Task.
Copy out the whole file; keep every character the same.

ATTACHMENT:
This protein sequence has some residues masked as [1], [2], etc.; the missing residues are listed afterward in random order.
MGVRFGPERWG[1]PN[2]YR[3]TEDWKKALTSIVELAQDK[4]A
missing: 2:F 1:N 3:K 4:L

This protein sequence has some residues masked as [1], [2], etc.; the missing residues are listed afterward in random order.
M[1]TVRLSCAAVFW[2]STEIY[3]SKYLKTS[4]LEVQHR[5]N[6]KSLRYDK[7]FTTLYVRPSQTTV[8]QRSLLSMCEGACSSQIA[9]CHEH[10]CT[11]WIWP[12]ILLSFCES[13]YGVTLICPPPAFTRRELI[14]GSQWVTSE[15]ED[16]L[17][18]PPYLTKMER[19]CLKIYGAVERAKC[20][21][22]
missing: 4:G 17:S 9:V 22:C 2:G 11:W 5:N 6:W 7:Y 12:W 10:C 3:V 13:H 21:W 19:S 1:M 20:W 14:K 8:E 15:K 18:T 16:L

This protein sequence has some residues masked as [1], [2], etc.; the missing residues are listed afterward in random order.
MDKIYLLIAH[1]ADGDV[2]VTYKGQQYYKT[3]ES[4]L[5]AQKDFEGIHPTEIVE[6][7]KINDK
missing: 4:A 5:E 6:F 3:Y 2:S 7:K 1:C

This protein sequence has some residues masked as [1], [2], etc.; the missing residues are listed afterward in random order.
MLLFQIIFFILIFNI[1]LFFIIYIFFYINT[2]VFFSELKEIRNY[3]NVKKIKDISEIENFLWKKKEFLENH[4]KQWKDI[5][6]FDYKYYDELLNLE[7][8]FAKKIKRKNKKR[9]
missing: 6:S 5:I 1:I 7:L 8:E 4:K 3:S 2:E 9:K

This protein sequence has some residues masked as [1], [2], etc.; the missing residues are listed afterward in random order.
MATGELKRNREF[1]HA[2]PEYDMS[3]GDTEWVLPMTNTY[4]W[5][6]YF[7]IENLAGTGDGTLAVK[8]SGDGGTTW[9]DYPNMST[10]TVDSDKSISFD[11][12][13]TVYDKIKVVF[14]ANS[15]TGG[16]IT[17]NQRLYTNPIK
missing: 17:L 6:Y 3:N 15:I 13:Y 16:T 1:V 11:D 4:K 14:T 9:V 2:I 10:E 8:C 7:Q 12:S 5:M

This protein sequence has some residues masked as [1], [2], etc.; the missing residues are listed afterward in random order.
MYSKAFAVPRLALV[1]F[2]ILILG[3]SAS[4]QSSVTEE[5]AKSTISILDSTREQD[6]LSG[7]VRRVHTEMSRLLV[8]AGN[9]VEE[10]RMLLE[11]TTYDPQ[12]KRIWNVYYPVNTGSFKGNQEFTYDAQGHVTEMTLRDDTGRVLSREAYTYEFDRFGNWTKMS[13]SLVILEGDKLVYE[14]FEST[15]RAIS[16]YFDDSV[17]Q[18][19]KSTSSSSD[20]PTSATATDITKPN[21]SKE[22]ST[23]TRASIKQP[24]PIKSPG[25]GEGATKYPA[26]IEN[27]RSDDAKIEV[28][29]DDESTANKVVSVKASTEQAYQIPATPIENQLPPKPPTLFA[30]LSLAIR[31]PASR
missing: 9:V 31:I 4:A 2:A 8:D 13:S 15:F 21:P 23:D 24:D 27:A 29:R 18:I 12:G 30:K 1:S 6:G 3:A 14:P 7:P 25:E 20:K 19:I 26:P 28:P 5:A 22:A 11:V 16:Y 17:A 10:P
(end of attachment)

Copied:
This protein sequence has some residues masked as [1], [2], etc.; the missing residues are listed afterward in random order.
MGVRFGPERWG[1]PN[2]YR[3]TEDWKKALTSIVELAQDK[4]A
missing: 2:F 1:N 3:K 4:L

This protein sequence has some residues masked as [1], [2], etc.; the missing residues are listed afterward in random order.
M[1]TVRLSCAAVFW[2]STEIY[3]SKYLKTS[4]LEVQHR[5]N[6]KSLRYDK[7]FTTLYVRPSQTTV[8]QRSLLSMCEGACSSQIA[9]CHEH[10]CT[11]WIWP[12]ILLSFCES[13]YGVTLICPPPAFTRRELI[14]GSQWVTSE[15]ED[16]L[17][18]PPYLTKMER[19]CLKIYGAVERAKC[20][21][22]
missing: 4:G 17:S 9:V 22:C 2:G 11:W 5:N 6:W 7:Y 12:W 10:C 3:V 13:H 21:W 19:S 1:M 20:W 14:K 8:E 15:K 18:T 16:L

This protein sequence has some residues masked as [1], [2], etc.; the missing residues are listed afterward in random order.
MDKIYLLIAH[1]ADGDV[2]VTYKGQQYYKT[3]ES[4]L[5]AQKDFEGIHPTEIVE[6][7]KINDK
missing: 4:A 5:E 6:F 3:Y 2:S 7:K 1:C

This protein sequence has some residues masked as [1], [2], etc.; the missing residues are listed afterward in random order.
MLLFQIIFFILIFNI[1]LFFIIYIFFYINT[2]VFFSELKEIRNY[3]NVKKIKDISEIENFLWKKKEFLENH[4]KQWKDI[5][6]FDYKYYDELLNLE[7][8]FAKKIKRKNKKR[9]
missing: 6:S 5:I 1:I 7:L 8:E 4:K 3:S 2:E 9:K

This protein sequence has some residues masked as [1], [2], etc.; the missing residues are listed afterward in random order.
MATGELKRNREF[1]HA[2]PEYDMS[3]GDTEWVLPMTNTY[4]W[5][6]YF[7]IENLAGTGDGTLAVK[8]SGDGGTTW[9]DYPNMST[10]TVDSDKSISFD[11][12][13]TVYDKIKVVF[14]ANS[15]TGG[16]IT[17]NQRLYTNPIK
missing: 17:L 6:Y 3:N 15:I 13:Y 16:T 1:V 11:D 4:K 14:T 9:V 2:I 10:E 8:C 7:Q 12:S 5:M

This protein sequence has some residues masked as [1], [2], etc.; the missing residues are listed afterward in random order.
MYSKAFAVPRLALV[1]F[2]ILILG[3]SAS[4]QSSVTEE[5]AKSTISILDSTREQD[6]LSG[7]VRRVHTEMSRLLV[8]AGN[9]VEE[10]RMLLE[11]TTYDPQ[12]KRIWNVYYPVNTGSFKGNQEFTYDAQGHVTEMTLRDDTGRVLSREAYTYEFDRFGNWTKMS[13]SLVILEGDKLVYE[14]FEST[15]RAIS[16]YFDDSV[17]Q[18][19]KSTSSSSD[20]PTSATATDITKPN[21]SKE[22]ST[23]TRASIKQP[24]PIKSPG[25]GEGATKYPA[26]IEN[27]RSDDAKIEV[28][29]DDESTANKVVSVKASTEQAYQIPATPIENQLPPKPPTLFA[30]LSLAIR[31]PASR
missing: 9:V 31:I 4:A 2:A 8:D 13:S 15:F 21:P 23:D 24:D 27:A 29:R 18:I 12:G 30:K 1:S 6:G 3:A 14:P 7:P 25:E 20:K 19:I 26:P 28:P 5:A 22:A 11:V 16:Y 17:A 10:P